Heather: There have been so many positives — not the least of which has been better alignment of messaging across internal and external channels. When we have a story that could go onto social, we send it along, and vice versa. Our external and internal communicator work together to bring breaking news to our employees first. We’ve also been able to be more consistent in voice and tone in our communications — the persona of the company if you will. For example, our internal communicator finds ways to connect our employees to our strategic goals whenever she can and understands that building a learning culture is tied to both our diversity, equity, and inclusion efforts as well as our desire to increase innovation among our employees. We’ve always been strategically aligned on organizational development interests but this has allowed us to build the ongoing structure to support those interests. There is value in that consistency. I have always thought of HR and Communications as close “cousins” in the organization.

This is What Success Looks Like

With all the employee changes that came with the pandemic, how did having internal communications embedded in HR benefit your employee communication strategy?

Bobbi: The quality and expediency of the communications pushed out to the organization during the pandemic has been fantastic. We have also been able to grow our communication channels, for example, our text alert system for emergencies and high-level messaging. We have also put in place a number of new tools for supervisors and employees that go beyond the pandemic, but came about as a result of our need to pivot and become more agile overnight. Our weekly supervisor email was launched in January and gives supervisors not only a snapshot of important dates ahead, but also gives them a bulleted list of to-dos on each week’s topics.

How does NorthWestern Energy collaborate on internal and external communications planning?

Brandy: The best ideas come from the times we’re able to collaborate and everyone brings their expertise and experience together. It helps to align everyone and build that unity from the start. The more eyes on a given project from the get-go, the easier it becomes to spot problems (and solve them). We try to bake in that collaborative process every chance we get.

Your communications staffing is lean. How do you work around the limits of size?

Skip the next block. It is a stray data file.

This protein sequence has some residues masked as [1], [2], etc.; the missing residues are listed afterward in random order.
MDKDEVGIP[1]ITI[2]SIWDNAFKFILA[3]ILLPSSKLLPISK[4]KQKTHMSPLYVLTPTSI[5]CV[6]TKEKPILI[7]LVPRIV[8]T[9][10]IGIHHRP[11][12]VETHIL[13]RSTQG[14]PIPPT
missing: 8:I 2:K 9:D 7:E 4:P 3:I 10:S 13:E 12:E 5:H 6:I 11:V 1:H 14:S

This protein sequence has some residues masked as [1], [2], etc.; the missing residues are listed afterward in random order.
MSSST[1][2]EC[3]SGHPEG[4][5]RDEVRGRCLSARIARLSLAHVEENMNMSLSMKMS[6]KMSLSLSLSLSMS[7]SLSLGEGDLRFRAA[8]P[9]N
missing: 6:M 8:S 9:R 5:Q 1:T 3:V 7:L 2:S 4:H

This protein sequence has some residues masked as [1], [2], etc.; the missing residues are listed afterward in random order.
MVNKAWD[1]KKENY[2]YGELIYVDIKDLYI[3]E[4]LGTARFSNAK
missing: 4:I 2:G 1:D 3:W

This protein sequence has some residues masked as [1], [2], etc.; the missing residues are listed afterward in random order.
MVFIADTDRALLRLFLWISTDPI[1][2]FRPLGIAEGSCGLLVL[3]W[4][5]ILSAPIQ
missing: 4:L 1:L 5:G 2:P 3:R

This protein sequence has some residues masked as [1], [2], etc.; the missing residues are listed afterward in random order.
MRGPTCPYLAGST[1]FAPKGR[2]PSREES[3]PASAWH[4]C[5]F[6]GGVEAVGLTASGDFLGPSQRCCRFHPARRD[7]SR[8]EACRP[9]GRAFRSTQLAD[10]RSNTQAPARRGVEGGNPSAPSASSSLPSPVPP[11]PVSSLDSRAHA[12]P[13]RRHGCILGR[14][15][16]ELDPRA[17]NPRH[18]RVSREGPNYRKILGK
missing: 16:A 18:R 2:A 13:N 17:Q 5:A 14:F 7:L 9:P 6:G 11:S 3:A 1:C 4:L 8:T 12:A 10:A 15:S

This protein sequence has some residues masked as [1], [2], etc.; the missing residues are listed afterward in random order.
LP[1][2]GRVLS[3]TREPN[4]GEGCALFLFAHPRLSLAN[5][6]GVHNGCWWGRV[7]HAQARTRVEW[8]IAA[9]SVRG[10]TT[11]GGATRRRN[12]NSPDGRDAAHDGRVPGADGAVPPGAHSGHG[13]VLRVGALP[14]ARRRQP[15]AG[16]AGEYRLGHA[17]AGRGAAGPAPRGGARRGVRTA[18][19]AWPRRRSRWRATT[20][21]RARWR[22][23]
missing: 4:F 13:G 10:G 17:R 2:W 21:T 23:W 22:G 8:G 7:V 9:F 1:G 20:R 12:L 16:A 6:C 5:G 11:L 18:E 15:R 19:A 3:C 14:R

Bobbi: I am fortunate to have a flexible and multi-talented set of individuals on our communication team. They support one another and wear multiple hats. I think they benefit from being embedded in a part of the organization that has customer, employee and communications together — it helps them to see the organization more holistically. It is really fun to watch the information flow and idea exchange that occurs when you bring these three areas together. We also do a lot of our work in-house via our very dedicated creative services and print shop resources.

Bobbi Schroeppel has been NorthWestern Energy’s vice president for Customer Care, Communications & Human Resources since 2009. She has worked in the utility industry since 1994.
Heather Burns, NorthWestern Energy’s director of Human Resources, has been in her current position since 2008 and in the utility industry since 1998.
Brandy Powers, NorthWestern Energy’s director of Brand, Advertising & Customer Communications, has been in her current position since 2018 and in the utility industry since 2004.

EEC Case Study

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Sign up for a Free Consultation with John Egan here and check out some of these samples, all found on the EEC website Writing page!

Customer Communications

City of Palo Alto Utilities (CPAU) Customer Brochure, Utilities at a Glance

Burbank Water & Power Customer Newsletter, Currents

Case Studies

Succession: Don’t Wait Until It’s Too Late — ServLine by HomeServe (Summer 2021)

Thought Leadership Articles

ESG Performance Seen as Mark of Quality Management, EnergyTech (Oct 1, 2021)

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Central Municipal Power Agency and Services (CMPAS), MN 2020 Annual Report — Award of Merit, American Public Power Association (just awarded at the APPA Customer Connections Conference October 2021!)